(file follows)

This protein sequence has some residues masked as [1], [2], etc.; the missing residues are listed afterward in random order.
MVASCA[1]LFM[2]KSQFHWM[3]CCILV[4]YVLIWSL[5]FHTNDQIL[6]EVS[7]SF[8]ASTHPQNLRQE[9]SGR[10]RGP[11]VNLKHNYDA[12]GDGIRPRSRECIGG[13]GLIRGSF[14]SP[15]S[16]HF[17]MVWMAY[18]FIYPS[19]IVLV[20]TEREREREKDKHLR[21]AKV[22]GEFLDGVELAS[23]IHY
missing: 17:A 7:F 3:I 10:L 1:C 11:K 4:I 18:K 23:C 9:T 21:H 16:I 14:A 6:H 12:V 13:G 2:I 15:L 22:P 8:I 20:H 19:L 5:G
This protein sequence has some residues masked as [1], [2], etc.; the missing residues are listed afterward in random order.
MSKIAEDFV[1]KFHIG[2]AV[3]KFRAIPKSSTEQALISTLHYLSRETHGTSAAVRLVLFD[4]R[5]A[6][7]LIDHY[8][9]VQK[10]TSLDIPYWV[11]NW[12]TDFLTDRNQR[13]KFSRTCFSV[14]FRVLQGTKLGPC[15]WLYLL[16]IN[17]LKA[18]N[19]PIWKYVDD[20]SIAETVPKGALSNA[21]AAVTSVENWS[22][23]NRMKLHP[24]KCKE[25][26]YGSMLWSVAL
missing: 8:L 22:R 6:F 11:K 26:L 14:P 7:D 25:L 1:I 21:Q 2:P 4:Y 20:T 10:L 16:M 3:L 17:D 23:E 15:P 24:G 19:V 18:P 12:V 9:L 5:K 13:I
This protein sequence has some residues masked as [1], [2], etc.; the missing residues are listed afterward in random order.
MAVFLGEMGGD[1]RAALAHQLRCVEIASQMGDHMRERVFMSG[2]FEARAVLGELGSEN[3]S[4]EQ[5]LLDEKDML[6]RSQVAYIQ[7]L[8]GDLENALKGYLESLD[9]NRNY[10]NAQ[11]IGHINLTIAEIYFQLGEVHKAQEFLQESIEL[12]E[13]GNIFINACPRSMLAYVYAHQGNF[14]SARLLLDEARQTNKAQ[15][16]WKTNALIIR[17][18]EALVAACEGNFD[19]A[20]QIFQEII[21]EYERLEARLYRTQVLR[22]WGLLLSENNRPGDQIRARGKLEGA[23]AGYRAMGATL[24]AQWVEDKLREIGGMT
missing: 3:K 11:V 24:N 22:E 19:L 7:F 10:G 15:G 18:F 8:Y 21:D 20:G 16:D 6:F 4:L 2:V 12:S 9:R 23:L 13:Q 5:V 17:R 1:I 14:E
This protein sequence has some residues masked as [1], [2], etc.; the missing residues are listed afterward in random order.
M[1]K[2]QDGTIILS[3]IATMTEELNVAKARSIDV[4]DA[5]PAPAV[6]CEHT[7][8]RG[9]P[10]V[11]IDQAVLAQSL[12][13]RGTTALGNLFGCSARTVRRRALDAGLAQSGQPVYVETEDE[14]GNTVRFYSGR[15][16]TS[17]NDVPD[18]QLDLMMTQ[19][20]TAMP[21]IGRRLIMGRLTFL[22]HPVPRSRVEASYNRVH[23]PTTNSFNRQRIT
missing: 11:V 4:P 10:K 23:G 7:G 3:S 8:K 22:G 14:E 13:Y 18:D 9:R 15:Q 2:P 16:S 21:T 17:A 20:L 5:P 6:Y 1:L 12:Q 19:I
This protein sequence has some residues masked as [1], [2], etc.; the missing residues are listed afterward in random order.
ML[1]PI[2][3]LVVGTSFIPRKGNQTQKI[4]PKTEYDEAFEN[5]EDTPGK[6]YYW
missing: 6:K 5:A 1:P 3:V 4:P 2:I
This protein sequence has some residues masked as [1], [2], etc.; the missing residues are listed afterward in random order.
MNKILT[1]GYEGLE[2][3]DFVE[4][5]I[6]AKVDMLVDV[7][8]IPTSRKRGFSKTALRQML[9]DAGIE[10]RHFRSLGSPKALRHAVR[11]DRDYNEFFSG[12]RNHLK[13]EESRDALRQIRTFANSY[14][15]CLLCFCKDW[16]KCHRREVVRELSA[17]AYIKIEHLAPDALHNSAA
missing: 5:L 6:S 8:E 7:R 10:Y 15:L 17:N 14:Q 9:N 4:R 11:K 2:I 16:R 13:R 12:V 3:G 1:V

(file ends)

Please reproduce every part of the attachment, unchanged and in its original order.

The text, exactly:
This protein sequence has some residues masked as [1], [2], etc.; the missing residues are listed afterward in random order.
MVASCA[1]LFM[2]KSQFHWM[3]CCILV[4]YVLIWSL[5]FHTNDQIL[6]EVS[7]SF[8]ASTHPQNLRQE[9]SGR[10]RGP[11]VNLKHNYDA[12]GDGIRPRSRECIGG[13]GLIRGSF[14]SP[15]S[16]HF[17]MVWMAY[18]FIYPS[19]IVLV[20]TEREREREKDKHLR[21]AKV[22]GEFLDGVELAS[23]IHY
missing: 17:A 7:F 3:I 10:L 1:C 11:K 4:I 18:K 23:C 9:T 21:H 16:I 14:A 6:H 12:V 13:G 2:I 15:L 22:P 8:I 20:H 19:L 5:G
This protein sequence has some residues masked as [1], [2], etc.; the missing residues are listed afterward in random order.
MSKIAEDFV[1]KFHIG[2]AV[3]KFRAIPKSSTEQALISTLHYLSRETHGTSAAVRLVLFD[4]R[5]A[6][7]LIDHY[8][9]VQK[10]TSLDIPYWV[11]NW[12]TDFLTDRNQR[13]KFSRTCFSV[14]FRVLQGTKLGPC[15]WLYLL[16]IN[17]LKA[18]N[19]PIWKYVDD[20]SIAETVPKGALSNA[21]AAVTSVENWS[22][23]NRMKLHP[24]KCKE[25][26]YGSMLWSVAL
missing: 8:L 22:R 6:F 11:K 26:L 14:P 7:D 25:L 1:I 21:Q 2:P 4:Y 20:T 10:L 16:M 3:L 17:D 23:E 15:P 24:G 19:V 18:P 12:V 9:L 5:K 13:I
This protein sequence has some residues masked as [1], [2], etc.; the missing residues are listed afterward in random order.
MAVFLGEMGGD[1]RAALAHQLRCVEIASQMGDHMRERVFMSG[2]FEARAVLGELGSEN[3]S[4]EQ[5]LLDEKDML[6]RSQVAYIQ[7]L[8]GDLENALKGYLESLD[9]NRNY[10]NAQ[11]IGHINLTIAEIYFQLGEVHKAQEFLQESIEL[12]E[13]GNIFINACPRSMLAYVYAHQGNF[14]SARLLLDEARQTNKAQ[15][16]WKTNALIIR[17][18]EALVAACEGNFD[19]A[20]QIFQEII[21]EYERLEARLYRTQVLR[22]WGLLLSENNRPGDQIRARGKLEGA[23]AGYRAMGATL[24]AQWVEDKLREIGGMT
missing: 3:K 11:V 24:N 22:E 19:L 7:F 10:G 15:G 18:F 8:Y 21:D 20:G 16:D 6:F 4:L 2:V 12:S 9:R 23:L 13:Q 5:V 17:R 1:I 14:E
This protein sequence has some residues masked as [1], [2], etc.; the missing residues are listed afterward in random order.
M[1]K[2]QDGTIILS[3]IATMTEELNVAKARSIDV[4]DA[5]PAPAV[6]CEHT[7][8]RG[9]P[10]V[11]IDQAVLAQSL[12][13]RGTTALGNLFGCSARTVRRRALDAGLAQSGQPVYVETEDE[14]GNTVRFYSGR[15][16]TS[17]NDVPD[18]QLDLMMTQ[19][20]TAMP[21]IGRRLIMGRLTFL[22]HPVPRSRVEASYNRVH[23]PTTNSFNRQRIT
missing: 11:V 4:P 10:K 23:G 7:G 3:S 8:K 22:G 14:E 13:Y 18:D 9:R 15:Q 2:P 16:S 21:T 17:A 20:L 5:P 6:Y 1:L 12:Q 19:I
This protein sequence has some residues masked as [1], [2], etc.; the missing residues are listed afterward in random order.
ML[1]PI[2][3]LVVGTSFIPRKGNQTQKI[4]PKTEYDEAFEN[5]EDTPGK[6]YYW
missing: 6:K 5:A 1:P 3:V 4:P 2:I
This protein sequence has some residues masked as [1], [2], etc.; the missing residues are listed afterward in random order.
MNKILT[1]GYEGLE[2][3]DFVE[4][5]I[6]AKVDMLVDV[7][8]IPTSRKRGFSKTALRQML[9]DAGIE[10]RHFRSLGSPKALRHAVR[11]DRDYNEFFSG[12]RNHLK[13]EESRDALRQIRTFANSY[14][15]CLLCFCKDW[16]KCHRREVVRELSA[17]AYIKIEHLAPDALHNSAA
missing: 5:L 6:S 8:E 7:R 10:Y 15:L 17:N 14:Q 9:N 4:R 11:K 2:I 16:R 13:R 12:V 3:G 1:V